PLoS ONE 07/2013; 8(7):e68147. DOI:10.1371/journal.pone.0068147 · 3.23 Impact Factor
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    • "Small non-coding RNAs (ncRNAs) are transcripts that function in a bacterial cell structurally as RNA molecules rather than as templates for translation into polypeptides (Majdalani et al., 2005). ncRNAs play important regulatory roles in bacterial stress responses to diverse environmental signals, such as changes in temperature, osmolarity, iron and oxidative stress (Gottesman, 2005; Gottesman et al., 2006; Massé et al., 2007; Romby et al., 2006; Silvaggi et al., 2006), and have key roles in the regulation of virulence factors in a variety of pathogens (Altier et al., 2000; Caswell et al., 2012; De Lay & Gottesman, 2012; Hébrard et al., 2012; Kreikemeyer et al., 2001; Le Rhun & Charpentier, 2012; Lenz et al., 2005, 2004; Mangold et al., 2004; Sonnleitner et al., 2012), including Pseudomonas aeruginosa (Burrowes et al., 2005; Heurlier et al., 2004). A single ncRNA species can directly regulate multiple genes, leading to pleiotropic effects (Gottesman et al., 2006). "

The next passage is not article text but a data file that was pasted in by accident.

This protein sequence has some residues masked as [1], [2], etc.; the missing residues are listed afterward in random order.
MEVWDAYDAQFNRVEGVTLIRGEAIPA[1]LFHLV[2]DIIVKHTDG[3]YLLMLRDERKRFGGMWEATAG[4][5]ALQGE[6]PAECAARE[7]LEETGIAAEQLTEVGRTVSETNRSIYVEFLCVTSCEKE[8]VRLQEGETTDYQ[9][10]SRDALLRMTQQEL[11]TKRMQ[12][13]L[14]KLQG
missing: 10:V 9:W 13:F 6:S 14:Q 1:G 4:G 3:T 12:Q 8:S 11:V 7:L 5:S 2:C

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    ABSTRACT: Bacteria contain small non-coding RNAs (ncRNAs) that are responsible for altering transcription, translation, or mRNA stability. ncRNAs are important because they regulate virulence factors and susceptibility to various stresses. Here, the regulation of a recently described ncRNA of Pseudomonas syringae pv. tomato DC3000, P16 was investigated. We determined that RpoS regulates the expression of P16. We found that deletion of P16 results in increased sensitivity to hydrogen peroxide compared to the wild-type strain, suggesting that P16 plays a role in the bacteria's susceptibility to oxidative stress. Additionally the P16 mutant displayed enhanced resistance to heat stress. Our findings provide new information on the regulation and role of this ncRNA in P. syringae.
    Microbiology 12/2012; 159(Pt 2). DOI:10.1099/mic.0.063826-0 · 2.56 Impact Factor